Friday, November 01, 2013

The Indulgence of Washing My Hair: Part I

So I'm home on Halloween night washing my hair.   Washing my hair doesn't always take all night, but tonight I'm doing the long, indulgent process and during intermissions between acts, I'll tell you all about it.

First I'll explain that my hair measures at least 51 inches from the hairline at my forehead to the tips behind my knees.   I didn't measure the longest of the fairy tale ends (the wisps that trail even longer).

Prelude: Massage

First, I just finished a deep scalp massage for blood and lymph circulation. That took about 10 minutes.   Using my fingers to gently push together from opposite directions, I aim to push the skin away from the skull, which allows blood and lymph to fill the space between.   When your skin is tight against your skull, it squeezes fluids away from the roots of your hair, starving your roots.   Your healthy scalp will have some room to move around like the hide of an animal, and will allow your hair to grow thicker and stronger.

To continue the massage after my break for blogging about it, I'll focus deep massage on the hairline around my face and the top of my head, and then exfoliate over the rest of my scalp.   During this phase of the massage, little flakes start falling, and I want to put those flakes in the sink or tub, not my carpet or keyboard.   I use my nails very lightly to exfoliate the skin (and not scrape unnecessarily at the hair itself) until I don't see any more flakes dropping. 

The massage and exfoliation I've described so far, along with the brushing in the next step, enhance the health of your scalp between washings.   Brushing and washing are not all that great for hair ~~ manipulation causes damage.   It's been 19 days since I last washed, and it could go a few more days without much trouble.

Stimulating!   That took about 5 minutes.   I put extra attention around my face and top of my head because the skin is tightest there, and thus, that's where thinning happens first.   Now I'll use my brush with wooden bristles to detangle, distribute scalp oils, and stimulate the scalp again.

Ahhhh!   Only a few minutes to gently separate the tangles and stroke from root to tip a few times until the scalp feels satisfied.

Foreplay: Search and Destroy

Next is search and destroy: find and slice off damaged ends with my sharpest scissors.   I keep a scissors only for hair so it doesn't get nicked or dulled by other objects.   To expose the damage, I separate a lock of hair and twist it into a loose strand.   Twisting releases the ends of individual hairs from the lock and they stick out from the strand like bristles of a bottle brush, making them easy to see and slice off.   Again, I want these in the sink, not my floor, so off to the bathroom I go.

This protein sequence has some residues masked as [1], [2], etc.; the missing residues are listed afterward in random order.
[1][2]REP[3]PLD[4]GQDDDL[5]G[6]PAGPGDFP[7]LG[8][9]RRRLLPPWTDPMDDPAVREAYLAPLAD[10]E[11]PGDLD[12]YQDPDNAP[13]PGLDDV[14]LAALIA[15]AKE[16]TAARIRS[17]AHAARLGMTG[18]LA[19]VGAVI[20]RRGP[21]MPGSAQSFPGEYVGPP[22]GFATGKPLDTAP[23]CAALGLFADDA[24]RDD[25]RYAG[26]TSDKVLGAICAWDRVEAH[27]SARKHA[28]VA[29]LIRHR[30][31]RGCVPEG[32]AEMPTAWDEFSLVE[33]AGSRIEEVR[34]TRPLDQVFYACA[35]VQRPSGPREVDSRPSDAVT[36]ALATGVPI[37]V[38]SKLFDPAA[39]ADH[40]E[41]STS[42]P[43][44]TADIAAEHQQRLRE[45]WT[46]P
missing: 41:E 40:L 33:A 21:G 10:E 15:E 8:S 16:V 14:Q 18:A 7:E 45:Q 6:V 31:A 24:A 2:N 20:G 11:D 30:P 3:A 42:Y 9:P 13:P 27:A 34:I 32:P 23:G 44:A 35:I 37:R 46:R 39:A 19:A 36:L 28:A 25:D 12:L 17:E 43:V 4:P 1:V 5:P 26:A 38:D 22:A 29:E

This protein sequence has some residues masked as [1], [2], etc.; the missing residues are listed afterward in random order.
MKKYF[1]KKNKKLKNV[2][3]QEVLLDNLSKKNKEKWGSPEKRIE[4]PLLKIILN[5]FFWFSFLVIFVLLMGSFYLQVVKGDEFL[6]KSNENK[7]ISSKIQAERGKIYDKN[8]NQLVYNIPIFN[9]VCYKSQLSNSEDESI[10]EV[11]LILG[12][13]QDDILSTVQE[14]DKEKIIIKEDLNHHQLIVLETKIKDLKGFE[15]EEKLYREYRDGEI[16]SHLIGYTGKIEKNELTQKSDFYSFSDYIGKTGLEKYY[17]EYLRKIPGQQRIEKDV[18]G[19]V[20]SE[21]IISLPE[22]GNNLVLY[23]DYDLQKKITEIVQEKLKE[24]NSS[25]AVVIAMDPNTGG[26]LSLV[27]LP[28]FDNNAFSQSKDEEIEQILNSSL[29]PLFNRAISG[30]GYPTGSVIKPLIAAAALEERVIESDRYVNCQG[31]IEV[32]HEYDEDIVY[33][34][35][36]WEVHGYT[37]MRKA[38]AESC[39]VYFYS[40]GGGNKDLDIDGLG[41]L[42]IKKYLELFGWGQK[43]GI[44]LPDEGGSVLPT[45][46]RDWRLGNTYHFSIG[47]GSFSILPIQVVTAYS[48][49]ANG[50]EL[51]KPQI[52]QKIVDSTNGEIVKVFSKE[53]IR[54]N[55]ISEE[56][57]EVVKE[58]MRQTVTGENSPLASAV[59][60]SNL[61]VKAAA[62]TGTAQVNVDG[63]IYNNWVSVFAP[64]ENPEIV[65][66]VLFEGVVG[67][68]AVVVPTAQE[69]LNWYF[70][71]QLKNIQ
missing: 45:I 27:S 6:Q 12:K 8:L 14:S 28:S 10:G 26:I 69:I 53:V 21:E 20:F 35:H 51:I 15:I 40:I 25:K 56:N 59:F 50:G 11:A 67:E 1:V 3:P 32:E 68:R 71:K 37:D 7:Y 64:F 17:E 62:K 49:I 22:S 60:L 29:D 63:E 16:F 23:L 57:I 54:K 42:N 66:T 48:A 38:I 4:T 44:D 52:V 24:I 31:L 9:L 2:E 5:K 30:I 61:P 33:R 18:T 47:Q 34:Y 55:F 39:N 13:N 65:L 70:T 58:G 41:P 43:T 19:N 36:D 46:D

Before I settle down to search and destroy, I mix some shikakai powder with filtered water to soak and become a paste.   Later, this will do the job of shampoo.

Found less damage than I had anticipated: it's been several months since the last s&d mission.   Seven locks of hair averaged about six minutes per lock.   I took breaks between locks to prep and eat a snack.

Brushing out the twisted locks is the reward for a search and destroy mission.   The brush glides through my hair easier now . . . ahhhhh.    

Time to change my shirt from a pullover to a button style so I don't have to pull a shirt over my hair after it's oiled.    In the summer, I do this in the nude and don't have to worry about clothes.

The First Oil

I applied a special castor oil treatment that I cooked up last summer and stored in the fridge.   Castor oil is heavy and sticky and goes on the scalp to nourish the roots and improve hair growth.  I warmed about a half-tablespoon measure of the oil, and applied it to my scalp with my fingers.   It took about a half hour to part the hair, touch oil to the skin and rub it in, part the next spot, touch oil to it, rub it in, in dozens of places until my whole scalp feels lightly oiled.   I did that treatment while bent over at the waist with my hair hanging in front of me to the floor.   Then I gathered my hair and clipped it into a bun to roost on my head as I type this blog and fiddle around with oils.

The Second Oil

Now I'll mix the oil for treating the hair and lifting the castor oil.   I could have done this at any time, but I hadn't decided what to use.  

The coconut oil is STIFF, and I guess that's predictable since it's only 60 degrees in the room.   I have not yet turned on the heat for the winter.   Started with coconut oil and added some ghee for the cholesterol which is good for hair and skin.   Added some borage oil and a little argan oil.   Heating a little on the stove as I type this.   I'll add drops of carrot seed essential oil and geranium essential oil.  I use all organic oils so I feel good about letting it soak into my skin.

Smells nice.   Now I'll put this on my hair, bit by bit, starting at the roots and working some through to the tips.   The most important parts are the scalp, roots, and tips.   I don't need a soaker, just want the feeling of moisture.   This is messy and little drips of oil drop to the floor, so I'll do it in the bathroom.   I have a plastic grocery bag ready to use as a cap when I'm done.

. . . . continue with The Indulgence of Washing My Hair: Part II.

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